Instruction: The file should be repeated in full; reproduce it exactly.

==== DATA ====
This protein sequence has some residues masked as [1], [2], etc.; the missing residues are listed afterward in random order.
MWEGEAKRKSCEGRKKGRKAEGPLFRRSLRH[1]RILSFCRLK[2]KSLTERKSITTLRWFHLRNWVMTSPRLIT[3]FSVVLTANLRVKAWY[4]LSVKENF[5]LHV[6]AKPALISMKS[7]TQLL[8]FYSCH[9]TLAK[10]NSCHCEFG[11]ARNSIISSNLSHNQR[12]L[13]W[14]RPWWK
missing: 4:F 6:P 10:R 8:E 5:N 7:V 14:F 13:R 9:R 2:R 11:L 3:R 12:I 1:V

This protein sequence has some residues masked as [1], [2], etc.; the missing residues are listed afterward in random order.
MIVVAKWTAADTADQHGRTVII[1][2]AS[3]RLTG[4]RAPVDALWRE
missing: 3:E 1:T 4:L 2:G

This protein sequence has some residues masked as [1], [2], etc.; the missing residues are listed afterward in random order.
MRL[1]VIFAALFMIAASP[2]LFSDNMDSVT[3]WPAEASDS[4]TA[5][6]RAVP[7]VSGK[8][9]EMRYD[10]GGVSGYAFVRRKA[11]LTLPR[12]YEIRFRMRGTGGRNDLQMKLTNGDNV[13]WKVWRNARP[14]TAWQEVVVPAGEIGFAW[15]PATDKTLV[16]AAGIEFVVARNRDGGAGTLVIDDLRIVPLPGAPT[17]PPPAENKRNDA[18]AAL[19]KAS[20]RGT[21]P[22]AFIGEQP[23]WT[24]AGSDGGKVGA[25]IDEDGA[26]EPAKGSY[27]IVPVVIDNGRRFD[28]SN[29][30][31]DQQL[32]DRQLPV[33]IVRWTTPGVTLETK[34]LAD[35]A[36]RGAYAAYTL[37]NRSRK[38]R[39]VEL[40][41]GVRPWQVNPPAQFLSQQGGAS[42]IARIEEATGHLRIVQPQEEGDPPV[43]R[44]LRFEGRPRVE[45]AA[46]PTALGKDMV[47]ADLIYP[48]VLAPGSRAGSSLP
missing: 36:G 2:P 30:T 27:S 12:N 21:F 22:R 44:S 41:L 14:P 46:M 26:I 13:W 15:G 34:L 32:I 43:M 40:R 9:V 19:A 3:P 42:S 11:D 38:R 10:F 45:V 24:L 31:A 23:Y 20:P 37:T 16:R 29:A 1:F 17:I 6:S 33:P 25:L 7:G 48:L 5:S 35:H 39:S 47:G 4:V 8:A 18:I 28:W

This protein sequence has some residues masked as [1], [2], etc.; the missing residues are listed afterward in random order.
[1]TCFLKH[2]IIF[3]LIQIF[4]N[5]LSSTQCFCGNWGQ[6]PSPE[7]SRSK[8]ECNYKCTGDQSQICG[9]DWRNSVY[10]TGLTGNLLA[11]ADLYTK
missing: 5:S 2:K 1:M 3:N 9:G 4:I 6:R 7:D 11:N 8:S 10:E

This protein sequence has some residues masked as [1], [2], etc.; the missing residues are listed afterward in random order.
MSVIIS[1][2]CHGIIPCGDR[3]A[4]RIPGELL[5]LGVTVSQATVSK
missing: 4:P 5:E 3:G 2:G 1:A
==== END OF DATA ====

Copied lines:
This protein sequence has some residues masked as [1], [2], etc.; the missing residues are listed afterward in random order.
MWEGEAKRKSCEGRKKGRKAEGPLFRRSLRH[1]RILSFCRLK[2]KSLTERKSITTLRWFHLRNWVMTSPRLIT[3]FSVVLTANLRVKAWY[4]LSVKENF[5]LHV[6]AKPALISMKS[7]TQLL[8]FYSCH[9]TLAK[10]NSCHCEFG[11]ARNSIISSNLSHNQR[12]L[13]W[14]RPWWK
missing: 4:F 6:P 10:R 8:E 5:N 7:V 14:F 13:R 9:R 2:R 11:L 3:R 12:I 1:V

This protein sequence has some residues masked as [1], [2], etc.; the missing residues are listed afterward in random order.
MIVVAKWTAADTADQHGRTVII[1][2]AS[3]RLTG[4]RAPVDALWRE
missing: 3:E 1:T 4:L 2:G

This protein sequence has some residues masked as [1], [2], etc.; the missing residues are listed afterward in random order.
MRL[1]VIFAALFMIAASP[2]LFSDNMDSVT[3]WPAEASDS[4]TA[5][6]RAVP[7]VSGK[8][9]EMRYD[10]GGVSGYAFVRRKA[11]LTLPR[12]YEIRFRMRGTGGRNDLQMKLTNGDNV[13]WKVWRNARP[14]TAWQEVVVPAGEIGFAW[15]PATDKTLV[16]AAGIEFVVARNRDGGAGTLVIDDLRIVPLPGAPT[17]PPPAENKRNDA[18]AAL[19]KAS[20]RGT[21]P[22]AFIGEQP[23]WT[24]AGSDGGKVGA[25]IDEDGA[26]EPAKGSY[27]IVPVVIDNGRRFD[28]SN[29][30][31]DQQL[32]DRQLPV[33]IVRWTTPGVTLETK[34]LAD[35]A[36]RGAYAAYTL[37]NRSRK[38]R[39]VEL[40][41]GVRPWQVNPPAQFLSQQGGAS[42]IARIEEATGHLRIVQPQEEGDPPV[43]R[44]LRFEGRPRVE[45]AA[46]PTALGKDMV[47]ADLIYP[48]VLAPGSRAGSSLP
missing: 36:G 2:P 30:T 27:S 12:N 21:F 22:R 44:S 41:L 14:P 46:M 26:I 13:W 15:G 34:L 32:I 43:M 40:R 9:V 19:A 3:P 42:S 11:D 38:R 10:F 45:V 24:L 31:A 23:Y 20:P 37:T 16:R 29:A 1:F 17:I 6:S 33:P 25:L 7:G 48:L 5:S 35:H 39:S 47:G 4:V 8:A 18:I 28:W

This protein sequence has some residues masked as [1], [2], etc.; the missing residues are listed afterward in random order.
[1]TCFLKH[2]IIF[3]LIQIF[4]N[5]LSSTQCFCGNWGQ[6]PSPE[7]SRSK[8]ECNYKCTGDQSQICG[9]DWRNSVY[10]TGLTGNLLA[11]ADLYTK
missing: 5:S 2:K 1:M 3:N 9:G 4:I 6:R 7:D 11:N 8:S 10:E

This protein sequence has some residues masked as [1], [2], etc.; the missing residues are listed afterward in random order.
MSVIIS[1][2]CHGIIPCGDR[3]A[4]RIPGELL[5]LGVTVSQATVSK
missing: 4:P 5:E 3:G 2:G 1:A